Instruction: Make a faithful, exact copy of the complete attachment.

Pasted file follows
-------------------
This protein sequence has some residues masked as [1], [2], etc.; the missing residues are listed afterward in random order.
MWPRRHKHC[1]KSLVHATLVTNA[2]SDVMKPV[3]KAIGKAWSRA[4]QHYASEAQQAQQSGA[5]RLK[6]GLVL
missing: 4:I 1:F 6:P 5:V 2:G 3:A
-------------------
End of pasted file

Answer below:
This protein sequence has some residues masked as [1], [2], etc.; the missing residues are listed afterward in random order.
MWPRRHKHC[1]KSLVHATLVTNA[2]SDVMKPV[3]KAIGKAWSRA[4]QHYASEAQQAQQSGA[5]RLK[6]GLVL
missing: 4:I 1:F 6:P 5:V 2:G 3:A